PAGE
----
As a moderator, I'd like to welcome you to Christianity.SE and encourage you to have a look at our community standards in the links found in the page header bar. This site is not a web forum, and one of our most important rules is civility. A place like this couldn't exist without everyone treating each other with respect, and being able to disagree without being disagreeable. Please keep that in mind, as the mods and the normal community members take our standards seriously and we do enforce them. Having said that, you seem pretty knowledgeable about Catholicism. I hope you stick around. :) –  Mason Wheeler May 17 at 23:05
@user20202: Again, please have a look at the tour page. Discussion of "is group X truly Christian" is explicitly off-topic here. The rule is, if the group identifies themselves as Christian, for the purposes of this site and keeping things civil, they are Christians. We have Catholics and Eastern Orthodox here, we have Protestants of nearly every flavor imaginable, we have Mormons and Jehovah's Witnesses, and even a few atheists, and all of them except the atheists, who don't claim to be Christians, are regarded as Christians here. –  Mason Wheeler May 18 at 0:18

The Catholic church's response to the eternal condition of a "Protestant" is both inconclusive, and troubling. It's position thatbit, and it alone contains the truth of the Gospel, is bybit's own definitions flirting with heresy.

It is additionally troubling that based on catechism #841, the Catholic church leaves little doubt thatbit considers a practicing Muslim, worshipping the demon Allah, as preferential to the confession of Protestant Christians and, by the language in that paragraph, certain of Salvation which also, makes John 14:6, of no account.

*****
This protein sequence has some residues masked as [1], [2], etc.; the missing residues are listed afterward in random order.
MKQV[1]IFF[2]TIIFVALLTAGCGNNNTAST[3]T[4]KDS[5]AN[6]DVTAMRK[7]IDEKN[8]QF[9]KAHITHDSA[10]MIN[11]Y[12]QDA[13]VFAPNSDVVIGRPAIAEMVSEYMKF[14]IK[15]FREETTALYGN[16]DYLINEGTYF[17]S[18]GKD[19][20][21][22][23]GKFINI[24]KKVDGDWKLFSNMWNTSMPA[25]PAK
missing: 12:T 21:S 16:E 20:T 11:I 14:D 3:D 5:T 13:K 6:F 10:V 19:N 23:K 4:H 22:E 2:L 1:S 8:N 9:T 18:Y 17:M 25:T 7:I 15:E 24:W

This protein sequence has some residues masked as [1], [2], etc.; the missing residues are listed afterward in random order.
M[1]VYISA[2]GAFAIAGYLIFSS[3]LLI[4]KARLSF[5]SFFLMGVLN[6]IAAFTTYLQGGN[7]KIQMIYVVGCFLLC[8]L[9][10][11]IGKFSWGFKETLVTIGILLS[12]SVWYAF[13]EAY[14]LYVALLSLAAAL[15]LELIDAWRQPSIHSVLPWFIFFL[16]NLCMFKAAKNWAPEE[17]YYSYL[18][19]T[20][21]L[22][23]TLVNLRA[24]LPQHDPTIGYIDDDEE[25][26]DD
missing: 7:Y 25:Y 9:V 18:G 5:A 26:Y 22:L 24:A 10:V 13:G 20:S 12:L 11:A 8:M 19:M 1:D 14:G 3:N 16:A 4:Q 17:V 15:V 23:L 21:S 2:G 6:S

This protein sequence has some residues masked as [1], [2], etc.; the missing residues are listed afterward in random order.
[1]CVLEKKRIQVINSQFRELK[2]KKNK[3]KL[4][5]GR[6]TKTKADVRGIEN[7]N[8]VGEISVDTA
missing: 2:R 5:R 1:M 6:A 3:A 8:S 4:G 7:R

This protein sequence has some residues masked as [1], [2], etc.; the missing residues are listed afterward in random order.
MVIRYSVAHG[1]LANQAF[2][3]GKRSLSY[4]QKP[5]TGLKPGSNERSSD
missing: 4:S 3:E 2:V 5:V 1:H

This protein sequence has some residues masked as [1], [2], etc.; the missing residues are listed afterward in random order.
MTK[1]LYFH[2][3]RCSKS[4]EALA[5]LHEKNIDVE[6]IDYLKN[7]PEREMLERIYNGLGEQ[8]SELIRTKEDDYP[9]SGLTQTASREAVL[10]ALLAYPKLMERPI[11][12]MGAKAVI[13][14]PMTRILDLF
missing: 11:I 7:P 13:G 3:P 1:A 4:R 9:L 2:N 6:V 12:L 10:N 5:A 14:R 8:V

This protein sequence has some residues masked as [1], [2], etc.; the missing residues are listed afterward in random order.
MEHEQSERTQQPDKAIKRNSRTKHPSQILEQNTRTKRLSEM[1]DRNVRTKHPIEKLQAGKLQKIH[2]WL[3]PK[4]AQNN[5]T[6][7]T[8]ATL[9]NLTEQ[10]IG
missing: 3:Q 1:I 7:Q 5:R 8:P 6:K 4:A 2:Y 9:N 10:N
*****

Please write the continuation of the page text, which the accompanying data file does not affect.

Thr many accounts of Salvation experiences detailed in the Book of Acts makes it clear; a person is Saved then "Added", without the adding contributing to his eternal salvation....it is also clear that the only confession which is beneficial for salvation, is contained in the very unique and specific language in John 14:6, which includes all professing the name of Jesus, and clearly excludes those who claim another, ie, Allah

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This answer ignores the positive statements in CCC 818 and 1271. It may also misconstrue what is meant by "The plan of salvation" as what that plan actually entails is not spelled out. –  Andrew Leach May 16 at 8:17
Andrew Leach neglects to mention that CCC818 was taken from the nondogmatic Second Vatican Council document Unitatis Redintegratio. Before quoting the so-called "Catechism of the Catholic Church", be sure the paragraph you quote is not inspired by a Second Vatican Council nondogmatic document. My earlier comment explains why it's nondogmatic. I comment on his answer and tell him myself but my reputation isn't up to 50 yet so it won't let me. –  user20202 May 17 at 22:35
@user20202: Converted your comment-answer to a real comment for you. –  Mason Wheeler May 17 at 22:55

"A man cannot have salvation, except in the Catholic Church. Outside the Catholic Church he can have everything except salvation. He can have honor, he can have Sacraments, he can sing alleluia, he can answer amen, he can possess the gospel, he can have and preach faith in the name of the Father and of the Son and of the Holy Spirit; but never except in the Catholic Church will he be able to find salvation." (St. Augustine, Doctor of the Church, c. 418 A.D.)

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Welcome Benhur! Sadly, this doesn't directly answer the question regarding Protestants, and doesn't seem to reflect the official teaching of Roman Catholicism. Please take a minute to learn how this site is different from others, and review how to write a good, supported answer. –  Nathaniel Aug 23 at 20:18
Protestants didn't exist in 418. At that time, the "Catholic Church" and "universal Church" (which is the originally meaning of the term catholic) were synonymous. –  ThaddeusB Aug 23 at 21:38